Our southern correspondent H Willis Montcrief reports on a fascinating project that has popped up in Central Virginia. Known as the Foam Dome Home, the project is an experiment in living- part Heideggerian hut, part space ship, part modernist utopia. It’s like the first house, but from the future.
The project is the home of University of Virginia landscape architecture graduate student Seth Denizen and is wonderfully documented here. It is a technical and ad-hoc amalgamation of expanded polystyrene, bamboo skewers, salvaged pallet racks, an old wood stove, heat-formed plexiglass, and a “fabric reinforced elastomeric system used to recover aged and deteriorated metal roofs.” On the blog you can follow the project through the materials collection process, fabrication, construction, and the recent confrontations with hurricanes and earthquakes, all rendered with lots of detail in a delightfully acerbic tone.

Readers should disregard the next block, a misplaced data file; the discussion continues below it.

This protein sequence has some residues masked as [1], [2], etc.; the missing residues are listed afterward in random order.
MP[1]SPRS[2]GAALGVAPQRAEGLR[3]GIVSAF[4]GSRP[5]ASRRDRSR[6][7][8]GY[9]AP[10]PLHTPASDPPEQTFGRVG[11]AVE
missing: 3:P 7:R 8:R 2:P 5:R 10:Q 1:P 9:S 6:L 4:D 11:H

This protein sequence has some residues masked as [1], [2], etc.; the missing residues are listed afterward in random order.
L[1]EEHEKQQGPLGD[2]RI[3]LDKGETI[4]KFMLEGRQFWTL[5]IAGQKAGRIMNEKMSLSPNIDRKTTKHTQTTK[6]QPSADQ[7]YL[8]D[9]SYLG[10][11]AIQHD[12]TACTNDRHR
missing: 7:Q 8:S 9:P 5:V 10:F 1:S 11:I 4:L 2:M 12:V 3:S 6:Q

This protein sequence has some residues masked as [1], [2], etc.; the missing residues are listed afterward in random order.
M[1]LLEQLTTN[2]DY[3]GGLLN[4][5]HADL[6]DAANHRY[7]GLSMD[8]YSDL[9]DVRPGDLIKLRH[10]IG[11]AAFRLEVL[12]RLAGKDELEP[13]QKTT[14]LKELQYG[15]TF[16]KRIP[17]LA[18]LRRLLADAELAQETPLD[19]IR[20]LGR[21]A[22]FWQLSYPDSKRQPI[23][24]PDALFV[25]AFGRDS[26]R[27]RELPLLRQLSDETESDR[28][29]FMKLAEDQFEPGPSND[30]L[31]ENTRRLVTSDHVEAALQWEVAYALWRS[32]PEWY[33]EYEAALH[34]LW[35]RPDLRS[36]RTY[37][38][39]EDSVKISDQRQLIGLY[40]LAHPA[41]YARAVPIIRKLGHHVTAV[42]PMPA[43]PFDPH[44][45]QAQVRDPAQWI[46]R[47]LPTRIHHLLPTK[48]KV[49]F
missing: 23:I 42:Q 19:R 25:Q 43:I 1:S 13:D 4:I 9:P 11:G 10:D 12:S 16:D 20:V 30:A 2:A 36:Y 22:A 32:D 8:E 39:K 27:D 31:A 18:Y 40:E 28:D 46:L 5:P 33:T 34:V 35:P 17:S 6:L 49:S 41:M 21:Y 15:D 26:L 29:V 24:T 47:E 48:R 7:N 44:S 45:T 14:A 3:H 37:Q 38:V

But the aspect we love best about the project is the way it creates a sort of landscape delicatessen– the bringing together of all sorts idiosyncratic characters (the Onsrud router, cow fencing, a central Virginia hill, refuse foam from a Worcester construction project) and setting them into new and surprising relations to one another, all within a specific place. This suggests a materialist definition for landscape that gets beyond picturesque scenery, green infrastructures, snazzy noun urbanisms, or dynamic flows (all of which we tend to rely on). This project suggests that the concept of landscape might be understood as a set of objects and their relations set within a bounded, larger context.